> On Fri, Feb 3, 2012 at 12:12, Detlef Bosau<detlef.bosau <at> web.de>  wrote:
>> Do you happen to have a paper on Compound? Up to now, I only know Compound
>> als "M$ rocket science" - and hardly anyone knows the details.
> Using "M$" to refer to Microsoft says more about you than it does
> about Microsoft, and it's not flattering.  Let me google that for you:

Surely.

> http://tools.ietf.org/html/draft-sridharan-tcpm-ctcp-02 (expired)
> http://research.microsoft.com/apps/pubs/default.aspx?id=70189

Thanks.

> If you can't manage to pierce that nonexistent veil of secrecy, it's
> only because of your own bias, not for lack of public information.

It might be very personal experience. But my professional experience 
with Microsoft (and business environment) during the last two decades 
was "somewhat special" on some occasions. Frankly spoken: My impression 
is that the first interest of Microsoft is commercial success. And 
academic research is, if at all, a means to this end.

May be, this is a very personal experience. However, my personal 
interest is research. To make a living is a necessary evil.

 From my experience, for commercial business, the priority is simply the 
other way round.

Detlef
(Continue reading)

Lachlan Andrew | 4 Feb 03:58 2012
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Re: [Iccrg] Re: Reasons not to deply TCP BIC/Cubic

Greetings Detlef,

On 3 February 2012 23:12, Detlef Bosau <detlef.bosau <at> web.de> wrote:
> On 02/02/2012 11:45 PM, Lachlan Andrew wrote:
>>
>> it was saying that CUBIC induces excessive queueing delays.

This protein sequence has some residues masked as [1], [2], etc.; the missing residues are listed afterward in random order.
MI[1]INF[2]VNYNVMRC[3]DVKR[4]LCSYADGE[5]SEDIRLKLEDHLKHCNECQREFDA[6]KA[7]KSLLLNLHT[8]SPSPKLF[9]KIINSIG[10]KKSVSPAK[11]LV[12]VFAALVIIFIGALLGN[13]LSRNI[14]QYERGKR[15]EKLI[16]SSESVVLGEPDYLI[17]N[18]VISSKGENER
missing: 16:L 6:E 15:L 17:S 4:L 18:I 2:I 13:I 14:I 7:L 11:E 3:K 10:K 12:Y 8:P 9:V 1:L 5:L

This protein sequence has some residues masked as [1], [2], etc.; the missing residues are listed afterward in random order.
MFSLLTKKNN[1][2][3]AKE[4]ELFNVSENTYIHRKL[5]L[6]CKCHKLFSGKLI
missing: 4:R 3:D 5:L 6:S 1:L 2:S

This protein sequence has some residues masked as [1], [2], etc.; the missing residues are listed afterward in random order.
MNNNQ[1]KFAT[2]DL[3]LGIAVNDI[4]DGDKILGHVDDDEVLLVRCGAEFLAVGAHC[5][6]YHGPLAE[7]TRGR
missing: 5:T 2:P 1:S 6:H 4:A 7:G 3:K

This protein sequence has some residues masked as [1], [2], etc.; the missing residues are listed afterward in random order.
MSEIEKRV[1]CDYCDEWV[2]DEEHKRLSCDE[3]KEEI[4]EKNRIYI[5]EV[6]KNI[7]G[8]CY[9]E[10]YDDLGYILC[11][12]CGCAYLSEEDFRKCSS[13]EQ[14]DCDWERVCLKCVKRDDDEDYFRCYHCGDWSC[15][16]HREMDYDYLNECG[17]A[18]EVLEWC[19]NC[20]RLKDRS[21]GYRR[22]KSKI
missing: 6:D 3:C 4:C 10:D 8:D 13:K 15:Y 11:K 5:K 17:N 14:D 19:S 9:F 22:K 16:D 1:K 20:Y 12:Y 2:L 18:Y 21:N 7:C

>
> Perfect ;-) So I can ask the author himself: Why?

CUBIC induces high queueing delay because it aims to increase the
window rapidly until just before the point when the buffer is full,
then increases slowly so that the window stays at that buffer-filling
size for as long as possible.

> O.k., "not a simple one" is the correct view. Obviously, a simple view into
> the congavoid paper will help us here:
>
> Look at the footnote on page 2:
>>
>> A conservative flow means that for any given time, the integral of the
>> packet density around the sender–
>> receiver–sender loop is a constant. Since packets have to ‘diffuse’ around
>> this loop, the integral is sufficiently
>> continuous to be a Lyapunov function for the system. A constant function
>> trivially meets the conditions for
>> Lyapunov stability so the system is stable and any superposition of such
>> systems is stable. (See [3], chap. 11–
>> 12 or [21], chap. 9 for excellent introductions to system stability
>> theory.)
>
(Continue reading)

Detlef Bosau | 4 Feb 14:35 2012
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Re: [Iccrg] Re: Reasons not to deply TCP BIC/Cubic

On 02/04/2012 03:58 AM, Lachlan Andrew wrote:
>>
>> However, it clearly exhibits, which mathematical effort must be done to
>> apply control theory to our problem. And perhaps, the message of this
>> footnote is nothing else then "with sufficient effort, it can be shown that
>> at least VJCC and the well known control theory do not contradict."
> That passage is justifying using window-based rate control.
Only very short, my fridge is empty ;-)

I just talked to Michael Welzl (bcc:) about this passage some months 
ago. And I think, we shared the view that the remark on Lyapunov 
functions (I cannot even spell this....) are an argument for the 
stability of the control system.

VJCC is a pure window based control. Only window based. Nothing said 
about rates. And I'm extremely careful to make a clear difference 
between both.

--

-- 
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Detlef Bosau
Galileistraße 30	
70565 Stuttgart                            Tel.:   +49 711 5208031
                                            mobile: +49 172 6819937
                                            skype:     detlef.bosau
                                            ICQ:          566129673
detlef.bosau <at> web.de                     http://www.detlef-bosau.de
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(Continue reading)

Lachlan Andrew | 5 Feb 03:40 2012
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Re: [Iccrg] Re: Reasons not to deply TCP BIC/Cubic

On 5 February 2012 00:35, Detlef Bosau <detlef.bosau <at> web.de> wrote:
> On 02/04/2012 03:58 AM, Lachlan Andrew wrote:
>>
>> That passage is justifying using window-based rate control.